It is not too much to call Lai Zhengzhe (hereinafter referred to as Zhe) a senior member of the LGBT movement. In the early days, when society still shunned "gay" identity, Zhe started to run a bookstore specializing in the gay community and devoted himself to the LGBT movement. When asked about the social atmosphere before the first Gay Pride Rally (2003) and how the accumulated energy of the movement at that time led to the first rally, he, like the "Gay Pride Dictionary", depicts the era of the social movement when the Internet had not yet been developed and when all kinds of organizations and activities were thriving:
At that time, the atmosphere was very different from today's. The Internet was not yet so developed; to put it simply, the movement first began to speak out in the 1990s with the establishment of the magazine "Between Us", and then, after the baptism of the 1990s, the Gay and Lesbian Counseling Hotline and the Tongguang Church were established, and a lot of organizations were slowly formed and operated, and then we all gathered together and thought, "There are bookstores and bars now, what other possibilities do we have? What other possibilities were there? It just so happened that the public sector had some funding at that time, and at that time, there were already LGBT rallies in metropolitan areas around the world, but none had been held in Taiwan yet."
Chieh thought that the march was very meaningful at that time because it was the first time for the government to organize a rally."A public event, or a chance to 'show up', is an opportunity for gays and lesbians to show up collectively in the public sphere, so that society will realize that there is really such a community."
In the process of organizing rallies over the years, Chieh felt that the fifth rally (2007) could be considered as a turning point. At that time, he, Wang Apple, Kafei, Dawei, and Jiawen were discussing what should be done after the gender human rights dinner. At that time, it was already June, less than three months before the September rally, so the time was very short; however, from that year onwards, the rallies became very loud and organized.multicolored cloudsAt that time, almost one person was responsible for all the administrative work. It was the first time that we did a rainbow geoscape, that is, a collective action by the marching public to raise flags and spell out a six-color rainbow flag on Zhongxiao East Road.
"It's funny, gay culture is all about colorful and weird things, not about doing the same thing together, but making a rainbow scene is kind of like holding up a sign at a high school athletic event in our country. But at that time, because we wanted to have some special images in the media, we made the rainbow geoscape, and later on, it became a regular idea for the annual Gay Pride Parade. I remember that after that year, the number of participants in the march broke through, and people were no longer as secretive as they had been in the first march. I am also very grateful to the organizers of the first few rallies for their hard work and continuity, which made it possible for the rallies to continue uninterrupted."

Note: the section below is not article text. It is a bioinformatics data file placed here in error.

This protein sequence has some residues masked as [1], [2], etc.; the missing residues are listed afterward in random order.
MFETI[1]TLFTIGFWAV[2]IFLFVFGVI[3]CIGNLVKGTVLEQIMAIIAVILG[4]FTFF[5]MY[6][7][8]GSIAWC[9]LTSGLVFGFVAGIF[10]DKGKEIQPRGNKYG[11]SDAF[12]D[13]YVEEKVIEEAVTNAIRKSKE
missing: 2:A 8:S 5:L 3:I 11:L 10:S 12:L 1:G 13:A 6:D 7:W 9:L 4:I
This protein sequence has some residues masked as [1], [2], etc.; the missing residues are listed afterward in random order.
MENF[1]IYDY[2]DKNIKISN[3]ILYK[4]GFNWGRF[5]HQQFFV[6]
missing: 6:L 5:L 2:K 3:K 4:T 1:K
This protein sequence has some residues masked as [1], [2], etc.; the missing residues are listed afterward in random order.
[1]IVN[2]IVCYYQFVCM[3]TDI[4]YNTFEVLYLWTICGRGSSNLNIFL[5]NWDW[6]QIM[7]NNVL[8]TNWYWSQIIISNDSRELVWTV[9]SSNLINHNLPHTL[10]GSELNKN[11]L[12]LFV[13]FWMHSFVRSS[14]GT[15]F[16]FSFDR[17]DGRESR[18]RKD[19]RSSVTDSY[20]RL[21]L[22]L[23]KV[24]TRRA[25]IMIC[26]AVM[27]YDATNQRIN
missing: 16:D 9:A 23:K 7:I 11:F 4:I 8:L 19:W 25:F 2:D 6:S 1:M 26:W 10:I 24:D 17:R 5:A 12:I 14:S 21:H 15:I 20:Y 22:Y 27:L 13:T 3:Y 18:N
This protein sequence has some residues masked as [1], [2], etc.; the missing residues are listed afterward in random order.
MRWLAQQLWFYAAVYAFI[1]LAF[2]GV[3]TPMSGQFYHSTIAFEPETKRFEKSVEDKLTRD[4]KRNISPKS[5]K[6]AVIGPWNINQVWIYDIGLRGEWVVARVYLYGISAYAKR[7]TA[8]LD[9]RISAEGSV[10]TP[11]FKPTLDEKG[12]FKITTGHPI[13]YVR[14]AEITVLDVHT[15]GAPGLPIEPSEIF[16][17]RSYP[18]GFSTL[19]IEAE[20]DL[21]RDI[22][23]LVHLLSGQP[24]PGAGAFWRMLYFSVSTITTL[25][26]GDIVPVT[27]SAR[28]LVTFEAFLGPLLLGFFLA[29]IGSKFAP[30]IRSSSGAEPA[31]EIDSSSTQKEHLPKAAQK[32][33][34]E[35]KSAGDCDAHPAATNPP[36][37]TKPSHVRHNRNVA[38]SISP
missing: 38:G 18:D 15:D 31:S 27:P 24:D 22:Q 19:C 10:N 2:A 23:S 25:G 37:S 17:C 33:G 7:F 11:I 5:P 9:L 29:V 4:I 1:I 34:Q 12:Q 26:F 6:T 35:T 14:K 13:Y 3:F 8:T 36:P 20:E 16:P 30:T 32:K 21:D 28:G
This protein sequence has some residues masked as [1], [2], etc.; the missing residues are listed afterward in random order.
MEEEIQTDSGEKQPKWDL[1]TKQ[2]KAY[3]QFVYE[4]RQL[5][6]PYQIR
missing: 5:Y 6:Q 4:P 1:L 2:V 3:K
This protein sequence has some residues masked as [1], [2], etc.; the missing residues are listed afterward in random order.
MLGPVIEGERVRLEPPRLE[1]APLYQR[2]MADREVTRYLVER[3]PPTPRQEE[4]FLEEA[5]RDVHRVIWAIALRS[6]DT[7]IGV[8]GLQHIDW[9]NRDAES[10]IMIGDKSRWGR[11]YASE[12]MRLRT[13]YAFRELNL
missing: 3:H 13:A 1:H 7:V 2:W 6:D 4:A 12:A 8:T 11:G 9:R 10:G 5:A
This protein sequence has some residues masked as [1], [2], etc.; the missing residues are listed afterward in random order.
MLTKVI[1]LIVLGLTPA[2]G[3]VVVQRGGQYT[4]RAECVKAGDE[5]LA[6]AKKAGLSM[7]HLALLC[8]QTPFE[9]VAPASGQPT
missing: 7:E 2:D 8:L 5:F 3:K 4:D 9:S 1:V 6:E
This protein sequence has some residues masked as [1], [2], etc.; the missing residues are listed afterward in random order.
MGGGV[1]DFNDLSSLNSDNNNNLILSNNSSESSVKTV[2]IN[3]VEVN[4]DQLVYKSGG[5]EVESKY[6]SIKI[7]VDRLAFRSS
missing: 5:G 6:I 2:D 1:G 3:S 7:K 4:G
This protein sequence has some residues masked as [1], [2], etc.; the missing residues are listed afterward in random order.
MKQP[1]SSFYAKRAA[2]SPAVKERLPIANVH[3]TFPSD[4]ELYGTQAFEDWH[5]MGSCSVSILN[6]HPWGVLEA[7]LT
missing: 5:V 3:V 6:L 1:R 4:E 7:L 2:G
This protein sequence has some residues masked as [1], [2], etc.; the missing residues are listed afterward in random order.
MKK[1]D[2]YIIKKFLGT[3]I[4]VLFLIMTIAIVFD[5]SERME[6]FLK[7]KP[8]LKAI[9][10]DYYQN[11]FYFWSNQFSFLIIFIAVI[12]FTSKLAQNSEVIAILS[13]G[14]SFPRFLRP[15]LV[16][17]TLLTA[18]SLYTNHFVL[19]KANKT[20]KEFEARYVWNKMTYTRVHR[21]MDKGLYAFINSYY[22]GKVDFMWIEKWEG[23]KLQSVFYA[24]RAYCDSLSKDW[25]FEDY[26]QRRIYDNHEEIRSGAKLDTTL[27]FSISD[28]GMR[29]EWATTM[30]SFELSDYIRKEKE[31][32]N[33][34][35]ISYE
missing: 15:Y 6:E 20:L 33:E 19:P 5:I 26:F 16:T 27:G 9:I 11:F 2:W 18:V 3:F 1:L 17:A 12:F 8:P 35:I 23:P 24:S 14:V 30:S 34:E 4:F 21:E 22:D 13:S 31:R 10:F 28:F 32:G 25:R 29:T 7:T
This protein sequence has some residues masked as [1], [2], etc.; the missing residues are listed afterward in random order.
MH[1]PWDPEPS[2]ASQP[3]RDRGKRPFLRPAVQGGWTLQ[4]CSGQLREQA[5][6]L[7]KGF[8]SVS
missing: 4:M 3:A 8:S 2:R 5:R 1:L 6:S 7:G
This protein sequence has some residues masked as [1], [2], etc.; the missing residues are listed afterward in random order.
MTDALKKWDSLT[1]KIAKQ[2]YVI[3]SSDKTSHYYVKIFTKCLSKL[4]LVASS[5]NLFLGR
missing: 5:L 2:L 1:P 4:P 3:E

He also mentioned the changes in the route of the march every year and its connection with the meaning of the space itself; in the first year, the march started from the February 28th Park to the Red Building, and ended at a place where gays and lesbians gathered; although the route was short, it was a breakthrough in terms of the social atmosphere at that time. Later on, the marchers felt that they should have a dialogue with the public, so they chose the crowded Zhongxiao East Road as the route, and the march ended at the city hall and the National Father's Memorial Hall; in recent years, they have chosen the area in front of the presidential palace in Kai-Dao, emphasized A-chieh:"I think it's significant that we (comrades) organized activities in Cadao to diversify the face of Taiwan society in international human rights."
When participating in the first march, Chieh specially dressed up as Yu Ji to commemorate the death of Leslie Cheung who died on April 1 of the same year, and on the other hand, to deliberately emphasize the element of dress-up in gay and lesbian culture."Gender is supposed to be constantly mocked and flipped, with all its possibilities and imaginative embodiments. In this way, dressing up is not just about "getting dressed up" to participate in a march, it is also about making a statement through action, because "a march is a very powerful event to fight for the rights of the masses!